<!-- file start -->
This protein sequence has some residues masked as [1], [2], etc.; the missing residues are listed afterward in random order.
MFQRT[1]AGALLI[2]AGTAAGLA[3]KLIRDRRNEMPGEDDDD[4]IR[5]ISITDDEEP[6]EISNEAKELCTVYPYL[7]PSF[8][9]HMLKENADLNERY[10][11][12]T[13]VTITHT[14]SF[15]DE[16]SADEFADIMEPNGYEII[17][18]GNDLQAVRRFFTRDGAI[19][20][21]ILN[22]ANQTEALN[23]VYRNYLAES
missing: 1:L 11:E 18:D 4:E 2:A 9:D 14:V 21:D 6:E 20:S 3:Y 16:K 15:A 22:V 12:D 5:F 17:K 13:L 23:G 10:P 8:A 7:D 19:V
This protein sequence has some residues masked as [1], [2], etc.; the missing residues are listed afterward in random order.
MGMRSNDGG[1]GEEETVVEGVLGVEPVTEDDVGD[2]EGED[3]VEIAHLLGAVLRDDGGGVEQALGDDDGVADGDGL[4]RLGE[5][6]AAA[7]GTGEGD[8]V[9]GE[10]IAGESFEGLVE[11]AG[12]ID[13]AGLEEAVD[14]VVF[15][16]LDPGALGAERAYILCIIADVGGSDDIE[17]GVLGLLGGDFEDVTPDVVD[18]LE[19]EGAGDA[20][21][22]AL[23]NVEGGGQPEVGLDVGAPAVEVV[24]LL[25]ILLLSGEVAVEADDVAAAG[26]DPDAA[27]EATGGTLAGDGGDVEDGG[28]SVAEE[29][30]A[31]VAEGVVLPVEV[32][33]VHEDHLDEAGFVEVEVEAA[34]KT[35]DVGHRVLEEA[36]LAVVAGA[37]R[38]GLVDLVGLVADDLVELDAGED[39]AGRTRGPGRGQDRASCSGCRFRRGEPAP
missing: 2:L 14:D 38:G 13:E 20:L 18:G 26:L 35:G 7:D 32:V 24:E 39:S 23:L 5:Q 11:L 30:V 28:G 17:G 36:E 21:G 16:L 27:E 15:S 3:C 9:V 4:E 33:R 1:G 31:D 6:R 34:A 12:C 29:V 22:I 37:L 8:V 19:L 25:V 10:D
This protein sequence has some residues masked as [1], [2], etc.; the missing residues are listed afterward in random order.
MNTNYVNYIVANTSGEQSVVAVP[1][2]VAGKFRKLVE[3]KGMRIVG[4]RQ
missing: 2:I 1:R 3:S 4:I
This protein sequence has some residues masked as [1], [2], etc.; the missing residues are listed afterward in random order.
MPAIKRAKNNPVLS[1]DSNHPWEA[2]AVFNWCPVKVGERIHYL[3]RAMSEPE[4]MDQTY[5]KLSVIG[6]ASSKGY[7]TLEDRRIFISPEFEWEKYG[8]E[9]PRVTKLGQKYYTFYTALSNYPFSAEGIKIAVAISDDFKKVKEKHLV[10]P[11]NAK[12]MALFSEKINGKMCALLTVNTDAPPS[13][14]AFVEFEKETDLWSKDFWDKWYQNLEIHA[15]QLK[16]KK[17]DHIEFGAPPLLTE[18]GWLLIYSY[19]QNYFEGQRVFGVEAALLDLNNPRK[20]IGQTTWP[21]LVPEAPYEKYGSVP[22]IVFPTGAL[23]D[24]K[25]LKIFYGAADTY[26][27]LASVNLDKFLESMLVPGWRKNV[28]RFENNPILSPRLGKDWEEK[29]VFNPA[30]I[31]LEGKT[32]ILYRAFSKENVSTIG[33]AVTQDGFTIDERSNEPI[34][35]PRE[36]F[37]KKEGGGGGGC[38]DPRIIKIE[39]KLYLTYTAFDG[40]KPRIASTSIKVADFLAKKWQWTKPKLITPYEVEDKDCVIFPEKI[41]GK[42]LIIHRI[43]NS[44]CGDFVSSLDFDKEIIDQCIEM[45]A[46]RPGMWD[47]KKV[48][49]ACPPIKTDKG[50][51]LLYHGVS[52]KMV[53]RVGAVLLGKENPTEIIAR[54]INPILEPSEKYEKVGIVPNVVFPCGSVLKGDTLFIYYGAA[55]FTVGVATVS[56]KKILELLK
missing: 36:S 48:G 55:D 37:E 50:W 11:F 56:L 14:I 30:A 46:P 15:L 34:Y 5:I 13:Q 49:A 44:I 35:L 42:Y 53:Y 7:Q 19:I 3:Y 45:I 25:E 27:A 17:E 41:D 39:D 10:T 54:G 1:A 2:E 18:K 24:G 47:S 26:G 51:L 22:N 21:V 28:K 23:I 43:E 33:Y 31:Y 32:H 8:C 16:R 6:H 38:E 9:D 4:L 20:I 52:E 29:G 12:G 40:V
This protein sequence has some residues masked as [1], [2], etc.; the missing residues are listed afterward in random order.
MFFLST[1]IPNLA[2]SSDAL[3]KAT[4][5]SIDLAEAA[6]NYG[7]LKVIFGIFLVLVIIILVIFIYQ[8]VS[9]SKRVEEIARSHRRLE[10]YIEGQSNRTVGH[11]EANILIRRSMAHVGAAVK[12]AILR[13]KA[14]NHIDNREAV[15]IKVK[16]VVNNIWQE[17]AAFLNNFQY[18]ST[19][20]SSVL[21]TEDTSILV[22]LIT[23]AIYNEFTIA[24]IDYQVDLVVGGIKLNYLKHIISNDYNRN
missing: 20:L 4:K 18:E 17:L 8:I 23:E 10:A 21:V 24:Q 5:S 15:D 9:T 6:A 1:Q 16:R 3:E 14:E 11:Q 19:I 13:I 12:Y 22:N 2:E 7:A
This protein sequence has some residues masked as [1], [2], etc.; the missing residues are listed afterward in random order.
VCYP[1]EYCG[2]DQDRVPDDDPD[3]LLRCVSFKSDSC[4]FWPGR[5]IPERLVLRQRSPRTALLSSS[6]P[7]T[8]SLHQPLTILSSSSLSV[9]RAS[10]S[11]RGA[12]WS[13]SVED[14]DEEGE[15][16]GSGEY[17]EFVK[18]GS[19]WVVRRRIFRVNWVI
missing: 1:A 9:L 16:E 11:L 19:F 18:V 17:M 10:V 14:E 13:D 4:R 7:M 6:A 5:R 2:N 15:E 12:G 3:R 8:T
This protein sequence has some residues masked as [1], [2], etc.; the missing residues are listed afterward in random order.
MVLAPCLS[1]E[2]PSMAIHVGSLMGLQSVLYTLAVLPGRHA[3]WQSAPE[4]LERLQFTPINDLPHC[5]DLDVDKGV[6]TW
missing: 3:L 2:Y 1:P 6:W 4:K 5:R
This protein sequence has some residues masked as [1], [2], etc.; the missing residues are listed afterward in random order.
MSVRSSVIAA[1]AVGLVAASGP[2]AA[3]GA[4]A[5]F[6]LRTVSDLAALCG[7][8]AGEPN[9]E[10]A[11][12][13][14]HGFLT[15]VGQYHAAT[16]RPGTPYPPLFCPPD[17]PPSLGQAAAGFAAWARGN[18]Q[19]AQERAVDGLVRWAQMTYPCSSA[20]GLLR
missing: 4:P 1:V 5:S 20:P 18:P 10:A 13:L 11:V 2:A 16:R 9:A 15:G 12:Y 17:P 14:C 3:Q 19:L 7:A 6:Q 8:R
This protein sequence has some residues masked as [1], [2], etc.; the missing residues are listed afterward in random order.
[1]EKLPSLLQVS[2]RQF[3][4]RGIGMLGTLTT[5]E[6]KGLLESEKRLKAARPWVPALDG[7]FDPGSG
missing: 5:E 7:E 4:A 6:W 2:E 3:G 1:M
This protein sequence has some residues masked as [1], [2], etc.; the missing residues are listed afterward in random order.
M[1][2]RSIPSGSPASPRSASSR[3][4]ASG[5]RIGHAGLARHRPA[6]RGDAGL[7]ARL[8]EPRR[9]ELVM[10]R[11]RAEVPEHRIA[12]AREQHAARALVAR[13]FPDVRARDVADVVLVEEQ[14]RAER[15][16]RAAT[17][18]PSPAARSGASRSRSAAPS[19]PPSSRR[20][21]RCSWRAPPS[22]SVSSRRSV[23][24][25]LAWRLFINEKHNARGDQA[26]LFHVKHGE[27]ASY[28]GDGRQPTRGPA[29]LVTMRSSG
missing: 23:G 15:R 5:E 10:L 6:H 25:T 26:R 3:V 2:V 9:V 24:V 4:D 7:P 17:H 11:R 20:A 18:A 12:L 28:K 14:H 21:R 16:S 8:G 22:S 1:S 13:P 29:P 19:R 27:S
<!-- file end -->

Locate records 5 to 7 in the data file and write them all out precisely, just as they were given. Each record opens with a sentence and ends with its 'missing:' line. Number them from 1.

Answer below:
This protein sequence has some residues masked as [1], [2], etc.; the missing residues are listed afterward in random order.
MFFLST[1]IPNLA[2]SSDAL[3]KAT[4][5]SIDLAEAA[6]NYG[7]LKVIFGIFLVLVIIILVIFIYQ[8]VS[9]SKRVEEIARSHRRLE[10]YIEGQSNRTVGH[11]EANILIRRSMAHVGAAVK[12]AILR[13]KA[14]NHIDNREAV[15]IKVK[16]VVNNIWQE[17]AAFLNNFQY[18]ST[19][20]SSVL[21]TEDTSILV[22]LIT[23]AIYNEFTIA[24]IDYQVDLVVGGIKLNYLKHIISNDYNRN
missing: 20:L 4:K 18:E 17:L 8:I 23:E 10:A 21:V 24:Q 5:S 15:D 9:T 6:A 1:Q 16:R 3:E 14:E 11:Q 19:I 13:I 12:Y 22:N 2:E 7:A
This protein sequence has some residues masked as [1], [2], etc.; the missing residues are listed afterward in random order.
VCYP[1]EYCG[2]DQDRVPDDDPD[3]LLRCVSFKSDSC[4]FWPGR[5]IPERLVLRQRSPRTALLSSS[6]P[7]T[8]SLHQPLTILSSSSLSV[9]RAS[10]S[11]RGA[12]WS[13]SVED[14]DEEGE[15][16]GSGEY[17]EFVK[18]GS[19]WVVRRRIFRVNWVI
missing: 1:A 9:L 16:E 11:L 19:F 18:V 17:M 10:V 14:E 13:D 4:R 7:M 6:A 5:R 2:N 15:E 12:G 3:R 8:T
This protein sequence has some residues masked as [1], [2], etc.; the missing residues are listed afterward in random order.
MVLAPCLS[1]E[2]PSMAIHVGSLMGLQSVLYTLAVLPGRHA[3]WQSAPE[4]LERLQFTPINDLPHC[5]DLDVDKGV[6]TW
missing: 3:L 2:Y 1:P 6:W 4:K 5:R